We expect to see a continued rise in touchless retail shopping and contactless transactions à la Amazon Go Stores.
But one of the less-discussed technologies in the Covid-advantaged bucket is self-serve mobile restaurant ordering. The idea is that ordering and paying from your table can reduce server interaction — which has Covid and non-Covid benefits considering it can save diners’ lives and their time.
When we return to shopping in physical stores, will that look different? It’s hard to imagine there will be as much much merchandise handling as before. Will it be a “touchless” environment? And if so, which technologies will power the touchless future?
Let’s dive into a few candidates.
Apple surprised the local search world last month when it announced local business reviews in Maps. Similar to its other search-based efforts, Apple formerly relied on partners like Yelp for local listings and reviews. But now, as part of its broader data-driven Maps overhaul, it will phase in original content.
Much has been written about this within the local search publishing world and analyst corps, including my colleague Stephanie Miles’ article on how brands can prepare for Apple Maps reviews here on Street Fight. So in the interest of treading new ground, what less-discussed clues lie in Apple’s recent mapping moves that can triangulate its direction?
Earnings results that rolled out from retail giants over the past week further demonstrate what our next normal will look like. Specifically, Walmart and Target both hit record numbers. This is partly a function of Covid-era circumstances, but it is also due to each retailer’s active e-commerce momentum.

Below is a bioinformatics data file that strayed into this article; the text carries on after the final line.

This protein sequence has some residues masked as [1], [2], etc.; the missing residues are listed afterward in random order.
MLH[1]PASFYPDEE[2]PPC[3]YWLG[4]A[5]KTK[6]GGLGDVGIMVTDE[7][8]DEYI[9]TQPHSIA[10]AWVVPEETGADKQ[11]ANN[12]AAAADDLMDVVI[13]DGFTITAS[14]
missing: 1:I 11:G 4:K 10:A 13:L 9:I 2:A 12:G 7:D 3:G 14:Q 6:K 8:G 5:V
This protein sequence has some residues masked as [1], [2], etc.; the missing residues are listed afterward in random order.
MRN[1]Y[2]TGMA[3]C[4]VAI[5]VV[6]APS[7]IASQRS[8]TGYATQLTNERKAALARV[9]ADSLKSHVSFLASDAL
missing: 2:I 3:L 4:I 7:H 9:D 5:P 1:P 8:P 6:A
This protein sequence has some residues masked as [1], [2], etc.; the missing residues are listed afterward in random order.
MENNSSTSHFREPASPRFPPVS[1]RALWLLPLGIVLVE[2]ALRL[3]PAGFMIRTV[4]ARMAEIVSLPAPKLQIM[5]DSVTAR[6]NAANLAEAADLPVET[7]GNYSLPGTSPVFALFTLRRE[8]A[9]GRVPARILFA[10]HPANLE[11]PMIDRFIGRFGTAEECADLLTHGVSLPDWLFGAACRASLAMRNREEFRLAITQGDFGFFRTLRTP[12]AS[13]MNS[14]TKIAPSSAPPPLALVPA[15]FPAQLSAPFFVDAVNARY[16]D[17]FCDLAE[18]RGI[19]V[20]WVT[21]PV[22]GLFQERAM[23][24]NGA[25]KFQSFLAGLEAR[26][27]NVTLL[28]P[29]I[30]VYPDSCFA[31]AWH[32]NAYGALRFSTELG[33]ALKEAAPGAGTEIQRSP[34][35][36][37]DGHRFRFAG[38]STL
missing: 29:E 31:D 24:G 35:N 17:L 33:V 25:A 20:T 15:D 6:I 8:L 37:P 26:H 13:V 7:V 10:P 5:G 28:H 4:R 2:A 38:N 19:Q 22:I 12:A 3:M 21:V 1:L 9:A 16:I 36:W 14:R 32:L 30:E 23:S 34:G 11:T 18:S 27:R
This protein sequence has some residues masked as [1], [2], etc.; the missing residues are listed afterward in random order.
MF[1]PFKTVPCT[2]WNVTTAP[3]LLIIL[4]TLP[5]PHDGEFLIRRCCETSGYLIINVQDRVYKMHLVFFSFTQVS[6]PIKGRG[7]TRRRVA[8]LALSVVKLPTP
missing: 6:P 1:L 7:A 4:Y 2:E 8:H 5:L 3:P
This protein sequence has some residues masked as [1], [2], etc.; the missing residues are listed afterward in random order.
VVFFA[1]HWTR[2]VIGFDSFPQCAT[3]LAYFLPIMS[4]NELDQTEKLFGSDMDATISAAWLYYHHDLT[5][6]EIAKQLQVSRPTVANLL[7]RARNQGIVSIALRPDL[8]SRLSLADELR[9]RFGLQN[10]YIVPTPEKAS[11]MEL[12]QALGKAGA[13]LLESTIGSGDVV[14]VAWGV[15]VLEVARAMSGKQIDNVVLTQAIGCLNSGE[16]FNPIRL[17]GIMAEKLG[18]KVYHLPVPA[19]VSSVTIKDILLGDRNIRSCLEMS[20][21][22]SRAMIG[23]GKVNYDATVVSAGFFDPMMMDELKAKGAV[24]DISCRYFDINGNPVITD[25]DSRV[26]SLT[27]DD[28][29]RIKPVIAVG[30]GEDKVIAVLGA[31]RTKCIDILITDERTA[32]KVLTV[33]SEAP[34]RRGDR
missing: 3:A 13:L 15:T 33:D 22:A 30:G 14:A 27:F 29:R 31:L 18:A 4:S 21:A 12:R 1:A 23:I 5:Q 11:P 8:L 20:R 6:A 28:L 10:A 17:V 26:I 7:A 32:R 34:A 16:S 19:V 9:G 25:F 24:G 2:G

The earnings validate consumer acclimation to digitally infused local shopping. What’s more, other retailers and down-market businesses will look to replicate this success. This can all therefore be viewed as a leading indicator for retail’s next normal.
Snapchat’s 200 million users can now use Snap Map to find businesses in addition to finding friends. These two activities can go hand in hand if friends are discovered nearby on the map when users are planning local adventures.
But what matters most for local is that Snap will now let businesses promote themselves in the map interface, adding a key option for local advertising. This will happen on a self-serve basis for both SMBs and multi-location brands.
What about the tech adoption accelerants happening on the supply side? Tech giants who provide marketing and operational tools for local businesses have been in hyperdrive over the past few months to roll out new Covid-era features.
Here are three areas where we’re seeing the most activity … and where we could correspondingly see the most local business evolution.
Recent announcements from Snap and Apple at their respective developer conferences point to future connections between AR and local commerce.
Snap’s Local Lenses will let developers create geo-anchored persistent content that Snap users can discover through the camera interface. This will also include the ability for users to leave persistent AR graphics for friends to discover. The use case that Snap has promoted is more about fun and whimsy, including “painting” the world with digital and expressive graffiti. But the development could also include local storefront information.
Moving on to Apple, it similarly continues to show its AR aspirations. The latest is GeoAnchors for ARkit, announced at WWDC. These evoke AR’s location-based potential by letting users plant and discover spatially anchored graphics that are persistent across sessions and users.
Could forced adoption of alternative shopping methods like curbside pickup lead to user acclimation? Will millions of shoppers get exposed to the merits of these streamlined options and like what they see? Will new habits be born that sustain throughout normal times?
If so, these technologies — along with virtual-office enablement — could benefit from this period as a blessing in disguise for exposing their value propositions. But who stands to benefit most? We’ve identified five local commerce tech areas to which this could apply.